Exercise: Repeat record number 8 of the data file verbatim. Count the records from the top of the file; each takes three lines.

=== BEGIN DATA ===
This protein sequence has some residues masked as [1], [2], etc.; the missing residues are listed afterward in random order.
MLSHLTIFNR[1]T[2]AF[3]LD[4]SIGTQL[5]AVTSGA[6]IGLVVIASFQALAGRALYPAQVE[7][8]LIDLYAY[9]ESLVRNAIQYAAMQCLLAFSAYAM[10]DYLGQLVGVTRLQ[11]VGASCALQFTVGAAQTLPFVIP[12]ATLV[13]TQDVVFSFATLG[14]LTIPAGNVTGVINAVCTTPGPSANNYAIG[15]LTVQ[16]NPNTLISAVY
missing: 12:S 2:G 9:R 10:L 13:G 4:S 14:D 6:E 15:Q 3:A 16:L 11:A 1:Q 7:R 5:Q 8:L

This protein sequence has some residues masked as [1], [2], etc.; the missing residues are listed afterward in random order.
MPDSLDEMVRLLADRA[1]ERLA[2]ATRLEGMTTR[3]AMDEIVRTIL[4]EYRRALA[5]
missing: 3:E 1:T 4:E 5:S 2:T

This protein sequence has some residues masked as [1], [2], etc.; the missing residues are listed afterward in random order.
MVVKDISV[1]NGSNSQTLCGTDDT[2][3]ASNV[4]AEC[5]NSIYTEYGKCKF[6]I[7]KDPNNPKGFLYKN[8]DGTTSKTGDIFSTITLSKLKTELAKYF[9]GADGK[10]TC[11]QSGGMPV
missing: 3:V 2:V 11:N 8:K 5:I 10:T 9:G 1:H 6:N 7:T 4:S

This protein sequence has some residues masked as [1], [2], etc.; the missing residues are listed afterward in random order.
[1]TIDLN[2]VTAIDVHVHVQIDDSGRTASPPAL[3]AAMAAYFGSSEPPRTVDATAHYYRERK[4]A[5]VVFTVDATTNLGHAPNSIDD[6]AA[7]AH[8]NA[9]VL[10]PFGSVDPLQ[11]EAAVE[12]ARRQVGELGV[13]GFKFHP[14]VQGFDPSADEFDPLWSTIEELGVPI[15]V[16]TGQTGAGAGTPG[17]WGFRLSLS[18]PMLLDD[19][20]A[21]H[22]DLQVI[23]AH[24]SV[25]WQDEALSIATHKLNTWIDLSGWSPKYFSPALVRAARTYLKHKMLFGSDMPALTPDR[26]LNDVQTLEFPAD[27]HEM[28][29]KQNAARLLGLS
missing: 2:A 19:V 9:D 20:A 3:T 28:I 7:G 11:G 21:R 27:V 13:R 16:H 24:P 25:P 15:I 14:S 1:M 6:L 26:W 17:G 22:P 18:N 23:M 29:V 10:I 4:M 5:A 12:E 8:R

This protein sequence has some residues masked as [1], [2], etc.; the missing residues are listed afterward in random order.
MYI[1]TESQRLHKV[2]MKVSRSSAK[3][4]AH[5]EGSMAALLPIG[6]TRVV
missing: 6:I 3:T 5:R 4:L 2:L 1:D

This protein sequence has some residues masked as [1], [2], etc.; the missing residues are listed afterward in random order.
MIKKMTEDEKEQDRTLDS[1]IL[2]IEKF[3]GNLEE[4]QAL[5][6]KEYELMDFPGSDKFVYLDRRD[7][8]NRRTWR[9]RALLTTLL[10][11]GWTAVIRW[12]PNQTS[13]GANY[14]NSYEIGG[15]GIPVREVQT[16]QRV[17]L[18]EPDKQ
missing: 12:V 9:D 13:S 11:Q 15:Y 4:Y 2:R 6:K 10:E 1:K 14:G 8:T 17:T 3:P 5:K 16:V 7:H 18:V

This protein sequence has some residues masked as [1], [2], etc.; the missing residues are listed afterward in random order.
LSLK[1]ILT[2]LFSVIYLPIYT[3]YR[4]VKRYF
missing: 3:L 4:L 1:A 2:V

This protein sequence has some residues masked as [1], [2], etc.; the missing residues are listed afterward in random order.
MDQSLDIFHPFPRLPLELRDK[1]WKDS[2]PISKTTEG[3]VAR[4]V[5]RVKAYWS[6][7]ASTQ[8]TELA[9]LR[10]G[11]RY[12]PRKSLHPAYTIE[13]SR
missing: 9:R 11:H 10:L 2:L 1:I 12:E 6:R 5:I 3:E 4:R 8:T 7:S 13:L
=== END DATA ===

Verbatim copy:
This protein sequence has some residues masked as [1], [2], etc.; the missing residues are listed afterward in random order.
MDQSLDIFHPFPRLPLELRDK[1]WKDS[2]PISKTTEG[3]VAR[4]V[5]RVKAYWS[6][7]ASTQ[8]TELA[9]LR[10]G[11]RY[12]PRKSLHPAYTIE[13]SR
missing: 9:R 11:H 10:L 2:L 1:I 12:E 6:R 5:I 3:E 4:R 8:T 7:S 13:L